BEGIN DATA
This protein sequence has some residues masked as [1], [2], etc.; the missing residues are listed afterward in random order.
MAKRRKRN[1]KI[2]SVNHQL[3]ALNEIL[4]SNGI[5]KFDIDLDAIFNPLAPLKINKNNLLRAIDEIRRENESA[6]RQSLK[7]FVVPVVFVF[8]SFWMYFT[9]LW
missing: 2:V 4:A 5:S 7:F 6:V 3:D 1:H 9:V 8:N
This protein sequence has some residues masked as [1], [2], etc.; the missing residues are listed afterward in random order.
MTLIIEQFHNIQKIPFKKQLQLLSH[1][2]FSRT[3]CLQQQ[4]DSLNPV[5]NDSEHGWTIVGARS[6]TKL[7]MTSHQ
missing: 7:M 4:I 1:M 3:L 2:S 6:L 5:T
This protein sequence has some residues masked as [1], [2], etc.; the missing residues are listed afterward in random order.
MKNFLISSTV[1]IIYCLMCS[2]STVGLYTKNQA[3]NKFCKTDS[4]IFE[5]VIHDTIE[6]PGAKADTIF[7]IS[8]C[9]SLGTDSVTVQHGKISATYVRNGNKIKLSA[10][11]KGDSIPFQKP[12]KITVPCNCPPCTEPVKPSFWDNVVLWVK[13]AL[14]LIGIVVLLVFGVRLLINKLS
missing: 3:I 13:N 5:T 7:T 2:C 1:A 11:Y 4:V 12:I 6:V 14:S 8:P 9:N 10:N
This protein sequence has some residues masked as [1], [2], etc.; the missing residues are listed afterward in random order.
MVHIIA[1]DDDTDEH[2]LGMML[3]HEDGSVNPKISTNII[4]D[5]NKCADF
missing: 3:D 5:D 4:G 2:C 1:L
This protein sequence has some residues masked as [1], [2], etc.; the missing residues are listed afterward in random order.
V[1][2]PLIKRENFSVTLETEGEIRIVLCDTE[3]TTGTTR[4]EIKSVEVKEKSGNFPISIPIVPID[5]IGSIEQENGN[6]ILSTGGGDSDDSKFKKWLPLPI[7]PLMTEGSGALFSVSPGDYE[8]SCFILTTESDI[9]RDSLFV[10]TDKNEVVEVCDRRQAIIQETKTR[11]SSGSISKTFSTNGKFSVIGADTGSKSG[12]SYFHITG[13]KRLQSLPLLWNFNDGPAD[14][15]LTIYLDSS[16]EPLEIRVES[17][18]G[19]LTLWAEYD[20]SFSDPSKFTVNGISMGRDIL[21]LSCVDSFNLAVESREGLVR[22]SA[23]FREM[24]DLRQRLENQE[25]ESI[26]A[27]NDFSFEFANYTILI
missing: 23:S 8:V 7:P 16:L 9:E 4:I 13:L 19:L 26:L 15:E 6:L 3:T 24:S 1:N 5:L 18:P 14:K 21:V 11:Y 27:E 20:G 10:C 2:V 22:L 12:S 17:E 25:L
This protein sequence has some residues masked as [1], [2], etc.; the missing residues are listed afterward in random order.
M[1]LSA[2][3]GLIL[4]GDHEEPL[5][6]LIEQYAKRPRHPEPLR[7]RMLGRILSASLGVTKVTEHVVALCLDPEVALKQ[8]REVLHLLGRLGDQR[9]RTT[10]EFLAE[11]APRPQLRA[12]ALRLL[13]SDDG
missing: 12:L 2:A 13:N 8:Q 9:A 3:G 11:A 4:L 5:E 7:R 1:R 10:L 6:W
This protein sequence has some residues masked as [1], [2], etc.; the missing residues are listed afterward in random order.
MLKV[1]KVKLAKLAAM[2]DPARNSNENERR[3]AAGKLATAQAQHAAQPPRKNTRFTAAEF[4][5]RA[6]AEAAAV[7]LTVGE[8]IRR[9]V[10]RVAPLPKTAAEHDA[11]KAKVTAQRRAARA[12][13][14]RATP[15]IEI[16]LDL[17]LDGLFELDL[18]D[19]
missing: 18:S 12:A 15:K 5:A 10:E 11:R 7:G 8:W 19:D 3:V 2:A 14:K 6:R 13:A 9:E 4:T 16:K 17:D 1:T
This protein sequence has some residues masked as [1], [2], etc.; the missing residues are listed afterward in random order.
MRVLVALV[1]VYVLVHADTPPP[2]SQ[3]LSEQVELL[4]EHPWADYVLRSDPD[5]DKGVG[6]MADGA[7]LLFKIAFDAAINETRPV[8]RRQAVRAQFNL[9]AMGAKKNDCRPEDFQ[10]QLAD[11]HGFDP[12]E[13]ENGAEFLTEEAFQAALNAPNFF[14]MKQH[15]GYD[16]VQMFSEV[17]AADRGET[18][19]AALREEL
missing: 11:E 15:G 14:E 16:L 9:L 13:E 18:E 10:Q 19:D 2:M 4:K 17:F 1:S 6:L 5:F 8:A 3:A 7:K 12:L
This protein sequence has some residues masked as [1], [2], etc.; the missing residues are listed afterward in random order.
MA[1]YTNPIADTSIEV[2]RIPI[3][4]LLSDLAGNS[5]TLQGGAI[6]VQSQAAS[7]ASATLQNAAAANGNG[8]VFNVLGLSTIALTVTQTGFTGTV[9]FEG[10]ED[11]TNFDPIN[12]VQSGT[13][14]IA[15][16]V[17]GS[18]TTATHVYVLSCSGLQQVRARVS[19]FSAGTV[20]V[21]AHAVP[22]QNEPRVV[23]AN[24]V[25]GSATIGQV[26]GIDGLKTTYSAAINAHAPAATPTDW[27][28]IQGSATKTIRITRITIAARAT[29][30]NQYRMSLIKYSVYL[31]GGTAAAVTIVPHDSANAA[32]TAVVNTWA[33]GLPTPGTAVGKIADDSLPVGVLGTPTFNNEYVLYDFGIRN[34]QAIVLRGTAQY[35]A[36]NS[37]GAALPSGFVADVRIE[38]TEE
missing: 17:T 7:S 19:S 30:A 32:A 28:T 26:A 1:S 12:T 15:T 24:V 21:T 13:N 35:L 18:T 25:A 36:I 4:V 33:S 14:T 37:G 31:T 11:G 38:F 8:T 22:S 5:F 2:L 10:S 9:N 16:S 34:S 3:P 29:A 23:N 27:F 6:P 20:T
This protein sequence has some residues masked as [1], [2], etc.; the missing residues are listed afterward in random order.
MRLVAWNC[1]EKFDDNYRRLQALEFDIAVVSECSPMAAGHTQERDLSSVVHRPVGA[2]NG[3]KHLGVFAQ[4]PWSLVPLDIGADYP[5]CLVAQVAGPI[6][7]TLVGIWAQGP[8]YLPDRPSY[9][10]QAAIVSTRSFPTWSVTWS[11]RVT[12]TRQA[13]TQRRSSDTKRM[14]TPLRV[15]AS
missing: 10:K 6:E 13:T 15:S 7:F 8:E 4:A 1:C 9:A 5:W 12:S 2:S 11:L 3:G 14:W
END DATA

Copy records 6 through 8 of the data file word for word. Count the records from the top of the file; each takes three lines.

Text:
This protein sequence has some residues masked as [1], [2], etc.; the missing residues are listed afterward in random order.
M[1]LSA[2][3]GLIL[4]GDHEEPL[5][6]LIEQYAKRPRHPEPLR[7]RMLGRILSASLGVTKVTEHVVALCLDPEVALKQ[8]REVLHLLGRLGDQR[9]RTT[10]EFLAE[11]APRPQLRA[12]ALRLL[13]SDDG
missing: 12:L 2:A 13:N 8:Q 9:A 3:G 11:A 4:L 5:E 7:R 1:R 10:L 6:W
This protein sequence has some residues masked as [1], [2], etc.; the missing residues are listed afterward in random order.
MLKV[1]KVKLAKLAAM[2]DPARNSNENERR[3]AAGKLATAQAQHAAQPPRKNTRFTAAEF[4][5]RA[6]AEAAAV[7]LTVGE[8]IRR[9]V[10]RVAPLPKTAAEHDA[11]KAKVTAQRRAARA[12][13][14]RATP[15]IEI[16]LDL[17]LDGLFELDL[18]D[19]
missing: 18:S 12:A 15:K 5:A 10:E 11:R 7:G 8:W 19:D 3:V 2:A 14:K 6:R 13:A 9:E 4:T 16:K 17:D 1:T
This protein sequence has some residues masked as [1], [2], etc.; the missing residues are listed afterward in random order.
MRVLVALV[1]VYVLVHADTPPP[2]SQ[3]LSEQVELL[4]EHPWADYVLRSDPD[5]DKGVG[6]MADGA[7]LLFKIAFDAAINETRPV[8]RRQAVRAQFNL[9]AMGAKKNDCRPEDFQ[10]QLAD[11]HGFDP[12]E[13]ENGAEFLTEEAFQAALNAPNFF[14]MKQH[15]GYD[16]VQMFSEV[17]AADRGET[18][19]AALREEL
missing: 11:E 15:G 14:E 16:L 9:L 13:E 18:E 10:Q 19:D 2:M 4:K 17:F 1:S 6:L 5:F 8:A 3:A 7:K 12:L